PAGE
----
Renaissance humanism attracted significant support from English intellectuals at the end of the fifteenth century, despite the conservative character of intellectual life in the country at the time. Many aspects of English learning remained tied to medieval scholasticism, and chivalric ideals still dominated English elite society in the late fifteenth century. Still, during the 1460s and 1470s a group of English scholars traveled to Italy to study with humanists and several were students of Giovanni Pico della Mirandola and Marsilio Ficino. These included Thomas Linacre, William Sellyng, and William Grocyn. This last figure was particularly important in building a circle of humanist scholars in England. Grocyn served as court physician and a royal tutor during the time of Henry VII and Henry VIII. While he did not write a great deal, like Rudolph Agricola in Germany, he helped to popularize humanistic studies among England's intellectual elite. The first undeniably accomplished English humanist, though, was John Colet (1466–1519), who was a member of the clergy and dean of St. Paul's Cathedral in London. Colet had spent four years in Italy during his youth, much of it in close affiliation with Giovanni Pico della Mirandola. When he returned to England, he helped to spread knowledge of Ficino and Renaissance Platonism. Like Erasmus and other Northern Renaissance humanists, he was critical of the corruption of the church and the popular superstitions of the people, and his sermons argued for a reform of ecclesiastical abuses. His great achievement, though, lay in fostering the study of the humanities in England through his foundation of St. Paul's School in London. This cathedral school opened the way for the training of members of the English elite in the classics and it exerted a significant influence on English intellectual life during the following centuries.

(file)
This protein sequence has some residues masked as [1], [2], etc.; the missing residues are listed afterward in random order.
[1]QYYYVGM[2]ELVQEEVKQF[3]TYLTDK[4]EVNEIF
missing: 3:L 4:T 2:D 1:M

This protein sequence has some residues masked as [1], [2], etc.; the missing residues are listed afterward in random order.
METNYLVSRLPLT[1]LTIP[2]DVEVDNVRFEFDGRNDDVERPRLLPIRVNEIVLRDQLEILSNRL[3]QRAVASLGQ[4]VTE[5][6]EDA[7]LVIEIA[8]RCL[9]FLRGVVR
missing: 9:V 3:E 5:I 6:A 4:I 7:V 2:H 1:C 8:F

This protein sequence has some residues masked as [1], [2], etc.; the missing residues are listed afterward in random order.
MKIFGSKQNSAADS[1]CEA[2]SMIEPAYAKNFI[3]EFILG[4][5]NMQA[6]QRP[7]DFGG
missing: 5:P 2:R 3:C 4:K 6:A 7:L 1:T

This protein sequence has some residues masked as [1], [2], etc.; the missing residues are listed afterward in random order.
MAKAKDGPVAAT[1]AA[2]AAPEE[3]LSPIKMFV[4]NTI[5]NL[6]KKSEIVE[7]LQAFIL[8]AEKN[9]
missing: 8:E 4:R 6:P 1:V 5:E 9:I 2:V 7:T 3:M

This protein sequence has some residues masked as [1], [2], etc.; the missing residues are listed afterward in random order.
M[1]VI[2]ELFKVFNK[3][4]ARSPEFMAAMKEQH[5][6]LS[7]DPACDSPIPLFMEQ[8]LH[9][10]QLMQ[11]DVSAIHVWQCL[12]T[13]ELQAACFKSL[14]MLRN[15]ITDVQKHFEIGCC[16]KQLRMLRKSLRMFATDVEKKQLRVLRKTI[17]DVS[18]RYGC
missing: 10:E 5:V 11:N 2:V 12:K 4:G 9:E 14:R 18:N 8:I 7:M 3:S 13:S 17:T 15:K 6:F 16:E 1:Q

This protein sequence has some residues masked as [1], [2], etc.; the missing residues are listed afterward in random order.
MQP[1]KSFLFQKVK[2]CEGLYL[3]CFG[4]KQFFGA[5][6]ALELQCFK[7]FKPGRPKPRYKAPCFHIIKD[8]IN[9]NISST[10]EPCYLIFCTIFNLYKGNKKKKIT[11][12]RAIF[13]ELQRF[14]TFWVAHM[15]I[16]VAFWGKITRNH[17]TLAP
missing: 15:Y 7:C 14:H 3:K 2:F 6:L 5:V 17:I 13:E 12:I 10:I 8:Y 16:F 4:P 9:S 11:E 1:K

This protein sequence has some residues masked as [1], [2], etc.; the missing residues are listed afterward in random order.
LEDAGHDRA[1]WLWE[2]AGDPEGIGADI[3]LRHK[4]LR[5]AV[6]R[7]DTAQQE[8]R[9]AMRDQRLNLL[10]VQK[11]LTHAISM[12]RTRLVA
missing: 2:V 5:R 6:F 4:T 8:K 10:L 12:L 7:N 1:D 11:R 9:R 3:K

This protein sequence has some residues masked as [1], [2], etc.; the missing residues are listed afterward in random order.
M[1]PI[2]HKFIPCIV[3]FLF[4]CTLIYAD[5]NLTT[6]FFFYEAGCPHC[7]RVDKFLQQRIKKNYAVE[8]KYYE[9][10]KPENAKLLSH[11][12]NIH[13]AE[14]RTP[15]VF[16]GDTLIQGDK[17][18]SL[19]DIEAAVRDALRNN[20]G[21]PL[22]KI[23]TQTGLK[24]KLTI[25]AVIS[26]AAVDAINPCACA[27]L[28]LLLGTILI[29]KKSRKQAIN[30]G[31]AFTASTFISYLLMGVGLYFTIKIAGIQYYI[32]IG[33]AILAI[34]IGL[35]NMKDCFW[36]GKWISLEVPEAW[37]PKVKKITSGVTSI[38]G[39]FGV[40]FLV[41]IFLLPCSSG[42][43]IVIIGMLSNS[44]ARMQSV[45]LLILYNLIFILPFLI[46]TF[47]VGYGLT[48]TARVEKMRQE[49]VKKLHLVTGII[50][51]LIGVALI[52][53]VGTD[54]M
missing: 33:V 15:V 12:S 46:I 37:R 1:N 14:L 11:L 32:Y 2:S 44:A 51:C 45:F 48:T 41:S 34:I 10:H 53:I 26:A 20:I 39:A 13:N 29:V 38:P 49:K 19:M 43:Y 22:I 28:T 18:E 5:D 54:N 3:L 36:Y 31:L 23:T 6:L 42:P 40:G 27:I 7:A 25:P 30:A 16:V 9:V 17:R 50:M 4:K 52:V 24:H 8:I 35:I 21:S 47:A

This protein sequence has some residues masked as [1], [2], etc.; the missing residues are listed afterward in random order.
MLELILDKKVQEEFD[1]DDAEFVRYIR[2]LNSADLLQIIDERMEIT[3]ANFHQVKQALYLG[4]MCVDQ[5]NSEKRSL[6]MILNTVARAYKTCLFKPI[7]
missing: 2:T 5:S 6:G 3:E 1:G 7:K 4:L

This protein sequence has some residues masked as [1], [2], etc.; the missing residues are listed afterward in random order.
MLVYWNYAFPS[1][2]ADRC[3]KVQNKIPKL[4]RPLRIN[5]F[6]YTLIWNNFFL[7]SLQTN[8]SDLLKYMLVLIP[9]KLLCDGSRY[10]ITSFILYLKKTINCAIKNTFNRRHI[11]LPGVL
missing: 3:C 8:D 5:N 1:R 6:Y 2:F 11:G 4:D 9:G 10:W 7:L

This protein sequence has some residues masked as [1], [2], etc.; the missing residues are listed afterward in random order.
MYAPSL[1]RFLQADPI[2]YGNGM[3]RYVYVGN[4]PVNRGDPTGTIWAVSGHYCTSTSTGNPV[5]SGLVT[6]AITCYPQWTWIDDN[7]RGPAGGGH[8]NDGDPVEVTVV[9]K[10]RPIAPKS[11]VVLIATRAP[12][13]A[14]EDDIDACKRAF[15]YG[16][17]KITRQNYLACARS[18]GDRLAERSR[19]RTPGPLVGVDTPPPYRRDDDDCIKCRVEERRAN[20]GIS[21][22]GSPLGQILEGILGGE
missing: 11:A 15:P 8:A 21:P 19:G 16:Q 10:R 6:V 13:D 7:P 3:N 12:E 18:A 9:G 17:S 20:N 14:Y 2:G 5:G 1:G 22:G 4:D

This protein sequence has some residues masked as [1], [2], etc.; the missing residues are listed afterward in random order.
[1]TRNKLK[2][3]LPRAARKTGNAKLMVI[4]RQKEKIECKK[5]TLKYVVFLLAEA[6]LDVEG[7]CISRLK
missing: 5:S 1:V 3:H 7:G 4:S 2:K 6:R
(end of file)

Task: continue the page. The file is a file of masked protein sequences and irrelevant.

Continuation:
Sir Thomas More (1478–1535), an admirer of John Colet, exemplifies a different path taken by some English humanists. He was a layman and a lawyer who occupied the highest political positions in the court ofHenry VIII. More received his Bachelor of Arts at Oxford before studying law at the Inns of Court in London. By 1510, he had become an official in the City of London and he soon rose to serve in Henry VIII's diplomatic service. It was while on a diplomatic mission to Flanders that More wrote part of his famous Utopia, a work that has since his time been the model for many imaginary visions of a perfect society. The Utopia, one of the best examples of sixteenth-century literature, also reflects More's personal philosophy (see Literature: Utopia). He was skeptical of humankind's ability to achieve virtue, and the society he imagined in his work was tightly ordered and highly disciplined so that its people could avoid their natural inclinations toward wrong-doing. More was well read, and an excellent stylist in Latin prose; he was also well connected among humanists in England and in Europe. Among his correspondents, he maintained a close friendship with Erasmus throughout his life, and Erasmus dedicated his Praise of Folly to him. Religiously, though, More was more conservative than the Dutch humanist. He engaged in prayer vigils and practiced ascetic disciplines like the wearing of a hair shirt. While he enthusiastically supported charities, he was also an unswerving opponent of heresy. As a royal official, he supported the persecution of heretics, including those who were drawn to the new Protestant ideas that began to circulate in England in the 1520s. The same sword of royal authority that More wielded to eradicate Protestants in England would eventually be turned against him. Because of his loyalty to the Roman Church, he refused to recognize Henry VIII's divorce from Catherine of Aragon, and he was condemned and beheaded in 1535.